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I know how to compute if a natural number is even by mutual recursion, logically:

EVEN_ZERO  -----------------
            (%even 0)  

            (%odd k)
EVEN_SUCC  -----------------
            (%even 1 + k)

            (%even k)
ODD_SUCC   -----------------
            (%odd 1 + k)

,which translates into the following functions:

(define is-even?
  (lambda (n)
    (if (= n 0)
        #t
        (is-odd? (- n 1)))))

(define is-odd?
  (lambda (n)
    (if (= n 0)
        #f
        (is-even? (- n 1)))))

However, I want to compute whether a natural number is odd using single recursion instead of mutual recursion. This should be possible, but I've trouble figuring out how to do it.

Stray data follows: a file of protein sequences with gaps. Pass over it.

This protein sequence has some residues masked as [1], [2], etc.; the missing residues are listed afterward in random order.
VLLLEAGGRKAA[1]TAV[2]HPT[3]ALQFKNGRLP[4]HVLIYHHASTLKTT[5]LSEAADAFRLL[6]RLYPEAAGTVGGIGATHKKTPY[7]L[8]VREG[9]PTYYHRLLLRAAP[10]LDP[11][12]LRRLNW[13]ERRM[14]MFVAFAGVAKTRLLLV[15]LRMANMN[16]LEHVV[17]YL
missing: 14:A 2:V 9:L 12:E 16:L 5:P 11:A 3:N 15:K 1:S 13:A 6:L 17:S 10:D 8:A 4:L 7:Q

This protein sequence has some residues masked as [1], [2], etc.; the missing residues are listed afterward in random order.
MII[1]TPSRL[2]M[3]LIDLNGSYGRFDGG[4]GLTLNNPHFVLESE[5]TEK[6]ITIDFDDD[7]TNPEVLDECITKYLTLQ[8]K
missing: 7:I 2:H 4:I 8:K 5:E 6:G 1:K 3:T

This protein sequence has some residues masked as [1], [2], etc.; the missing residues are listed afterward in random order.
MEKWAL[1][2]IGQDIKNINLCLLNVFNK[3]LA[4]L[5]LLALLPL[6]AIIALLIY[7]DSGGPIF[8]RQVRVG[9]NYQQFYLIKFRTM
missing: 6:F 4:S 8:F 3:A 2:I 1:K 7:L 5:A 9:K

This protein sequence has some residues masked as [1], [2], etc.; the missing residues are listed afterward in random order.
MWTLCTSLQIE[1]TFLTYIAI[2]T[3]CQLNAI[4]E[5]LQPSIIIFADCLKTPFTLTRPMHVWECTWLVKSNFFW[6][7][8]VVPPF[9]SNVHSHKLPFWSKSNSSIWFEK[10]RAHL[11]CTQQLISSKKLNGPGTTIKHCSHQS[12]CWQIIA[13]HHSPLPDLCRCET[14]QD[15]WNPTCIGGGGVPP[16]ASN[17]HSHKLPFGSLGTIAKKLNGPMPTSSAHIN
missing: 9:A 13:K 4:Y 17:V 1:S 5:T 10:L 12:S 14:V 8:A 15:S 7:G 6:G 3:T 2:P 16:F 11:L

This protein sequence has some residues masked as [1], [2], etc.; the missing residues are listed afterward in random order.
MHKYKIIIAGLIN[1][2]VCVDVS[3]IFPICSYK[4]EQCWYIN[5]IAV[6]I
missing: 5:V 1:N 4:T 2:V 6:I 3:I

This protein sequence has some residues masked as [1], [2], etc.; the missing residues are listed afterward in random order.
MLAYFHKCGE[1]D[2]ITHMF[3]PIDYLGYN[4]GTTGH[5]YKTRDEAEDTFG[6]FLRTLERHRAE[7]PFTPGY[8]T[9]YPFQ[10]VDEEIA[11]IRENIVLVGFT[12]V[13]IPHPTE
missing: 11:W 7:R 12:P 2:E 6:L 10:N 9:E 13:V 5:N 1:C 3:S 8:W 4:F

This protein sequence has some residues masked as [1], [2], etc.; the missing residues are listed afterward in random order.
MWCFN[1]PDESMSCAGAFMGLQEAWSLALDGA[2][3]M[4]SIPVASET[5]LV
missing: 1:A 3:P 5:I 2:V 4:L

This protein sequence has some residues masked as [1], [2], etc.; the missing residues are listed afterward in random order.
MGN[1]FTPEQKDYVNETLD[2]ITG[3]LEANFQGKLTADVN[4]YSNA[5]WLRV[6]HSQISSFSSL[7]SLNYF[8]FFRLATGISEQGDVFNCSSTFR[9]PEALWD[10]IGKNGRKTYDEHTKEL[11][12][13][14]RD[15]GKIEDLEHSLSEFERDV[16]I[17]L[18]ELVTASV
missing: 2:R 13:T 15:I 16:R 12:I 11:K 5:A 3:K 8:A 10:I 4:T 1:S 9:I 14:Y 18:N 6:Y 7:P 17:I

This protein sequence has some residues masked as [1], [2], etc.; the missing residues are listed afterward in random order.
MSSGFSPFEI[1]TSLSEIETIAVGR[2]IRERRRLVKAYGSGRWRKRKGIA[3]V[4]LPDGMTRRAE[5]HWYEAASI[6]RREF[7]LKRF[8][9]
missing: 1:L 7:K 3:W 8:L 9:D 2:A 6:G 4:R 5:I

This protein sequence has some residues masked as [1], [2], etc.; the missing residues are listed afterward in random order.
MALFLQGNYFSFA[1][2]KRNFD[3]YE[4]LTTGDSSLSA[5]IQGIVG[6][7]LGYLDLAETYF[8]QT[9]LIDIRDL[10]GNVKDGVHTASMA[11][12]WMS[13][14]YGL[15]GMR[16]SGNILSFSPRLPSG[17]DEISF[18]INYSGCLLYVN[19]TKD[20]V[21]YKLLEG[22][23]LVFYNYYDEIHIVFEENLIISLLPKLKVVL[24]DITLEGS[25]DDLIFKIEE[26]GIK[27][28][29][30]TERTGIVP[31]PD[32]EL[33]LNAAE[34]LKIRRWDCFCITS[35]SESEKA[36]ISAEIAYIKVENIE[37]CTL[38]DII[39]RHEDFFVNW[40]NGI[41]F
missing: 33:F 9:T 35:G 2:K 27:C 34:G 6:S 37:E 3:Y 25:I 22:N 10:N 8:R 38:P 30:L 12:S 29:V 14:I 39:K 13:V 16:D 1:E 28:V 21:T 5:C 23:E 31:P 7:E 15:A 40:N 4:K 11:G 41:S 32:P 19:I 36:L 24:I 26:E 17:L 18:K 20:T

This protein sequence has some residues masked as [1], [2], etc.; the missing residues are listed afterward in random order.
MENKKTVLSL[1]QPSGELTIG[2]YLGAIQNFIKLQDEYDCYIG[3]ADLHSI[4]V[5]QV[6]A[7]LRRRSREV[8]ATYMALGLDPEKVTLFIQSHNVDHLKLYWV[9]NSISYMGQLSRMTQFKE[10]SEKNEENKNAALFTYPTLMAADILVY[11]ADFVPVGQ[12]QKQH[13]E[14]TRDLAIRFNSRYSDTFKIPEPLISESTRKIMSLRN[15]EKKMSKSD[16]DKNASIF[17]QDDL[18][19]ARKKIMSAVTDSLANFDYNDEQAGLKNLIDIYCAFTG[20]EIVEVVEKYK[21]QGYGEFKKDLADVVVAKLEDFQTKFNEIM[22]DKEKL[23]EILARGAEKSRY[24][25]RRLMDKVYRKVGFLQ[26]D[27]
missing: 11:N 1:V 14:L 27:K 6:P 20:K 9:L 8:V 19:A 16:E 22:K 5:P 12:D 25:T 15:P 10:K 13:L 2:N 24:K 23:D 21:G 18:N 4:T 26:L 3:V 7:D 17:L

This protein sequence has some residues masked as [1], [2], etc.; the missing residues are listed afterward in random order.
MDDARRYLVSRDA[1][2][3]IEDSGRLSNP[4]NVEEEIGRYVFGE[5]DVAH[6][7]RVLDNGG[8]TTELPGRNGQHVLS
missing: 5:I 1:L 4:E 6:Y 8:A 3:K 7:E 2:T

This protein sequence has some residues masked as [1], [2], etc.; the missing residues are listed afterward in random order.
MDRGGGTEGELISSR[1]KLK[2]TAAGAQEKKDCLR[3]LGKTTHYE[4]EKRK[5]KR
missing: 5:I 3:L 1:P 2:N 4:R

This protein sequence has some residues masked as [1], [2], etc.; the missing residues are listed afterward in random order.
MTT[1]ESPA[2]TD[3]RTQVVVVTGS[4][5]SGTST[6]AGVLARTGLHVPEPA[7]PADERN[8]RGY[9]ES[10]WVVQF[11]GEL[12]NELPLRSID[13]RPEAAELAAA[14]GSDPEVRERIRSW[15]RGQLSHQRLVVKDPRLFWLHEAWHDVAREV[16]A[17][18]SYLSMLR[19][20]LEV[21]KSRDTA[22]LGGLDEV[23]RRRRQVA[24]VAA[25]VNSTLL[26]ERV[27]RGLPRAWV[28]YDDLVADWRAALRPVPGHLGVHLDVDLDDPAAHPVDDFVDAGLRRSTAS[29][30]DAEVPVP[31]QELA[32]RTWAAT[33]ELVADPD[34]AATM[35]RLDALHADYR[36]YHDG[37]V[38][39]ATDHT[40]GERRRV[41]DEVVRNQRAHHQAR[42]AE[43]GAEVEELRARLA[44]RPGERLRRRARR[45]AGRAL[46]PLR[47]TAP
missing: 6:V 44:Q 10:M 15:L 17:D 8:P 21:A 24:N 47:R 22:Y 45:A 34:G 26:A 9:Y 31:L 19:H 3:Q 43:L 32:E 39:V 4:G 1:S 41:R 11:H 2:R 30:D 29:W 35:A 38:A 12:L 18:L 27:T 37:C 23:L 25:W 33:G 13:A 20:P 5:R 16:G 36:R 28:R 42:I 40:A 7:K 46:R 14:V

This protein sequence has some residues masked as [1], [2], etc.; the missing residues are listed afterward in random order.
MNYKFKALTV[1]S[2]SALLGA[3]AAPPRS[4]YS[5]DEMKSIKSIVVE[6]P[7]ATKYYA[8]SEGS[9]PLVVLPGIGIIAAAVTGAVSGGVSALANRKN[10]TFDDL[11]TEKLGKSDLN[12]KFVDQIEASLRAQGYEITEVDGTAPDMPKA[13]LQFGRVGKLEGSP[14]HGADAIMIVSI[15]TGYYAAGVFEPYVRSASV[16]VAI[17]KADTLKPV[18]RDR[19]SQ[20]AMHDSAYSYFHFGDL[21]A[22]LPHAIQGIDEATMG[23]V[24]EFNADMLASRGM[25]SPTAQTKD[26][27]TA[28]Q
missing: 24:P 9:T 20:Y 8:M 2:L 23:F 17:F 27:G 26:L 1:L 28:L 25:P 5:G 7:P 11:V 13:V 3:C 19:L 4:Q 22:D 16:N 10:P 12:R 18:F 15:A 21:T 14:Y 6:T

Could someone help me out?

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  • $\begingroup$ I've answered your question but I believe that it was more appropriate for StackOverflow. $\endgroup$ – Alex M. Nov 5 '16 at 11:35
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Yes, subtract $2$ instead of $1$ until you either get $0$ (in which case the number is even) or you get $1$ (in which case the number is odd).

(define (parity n)
  (cond
    ((= n 0) 'even)
    ((= n 1) 'odd)
    (else (parity (- n 2)))))

The above code works correctly only for positive integers, but it is easy to modify it to work with all the integers by working with (abs n) instead of n.

Notice that the code is tail-recursive, so it runs in constant space.

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  • $\begingroup$ Ahh, of course every (positive) integer can be represented as $2k + i$, where $k \ge 0$ and $i = 0 \text{ or } 1$. Thanks. $\endgroup$ – Shuzheng Nov 5 '16 at 11:53

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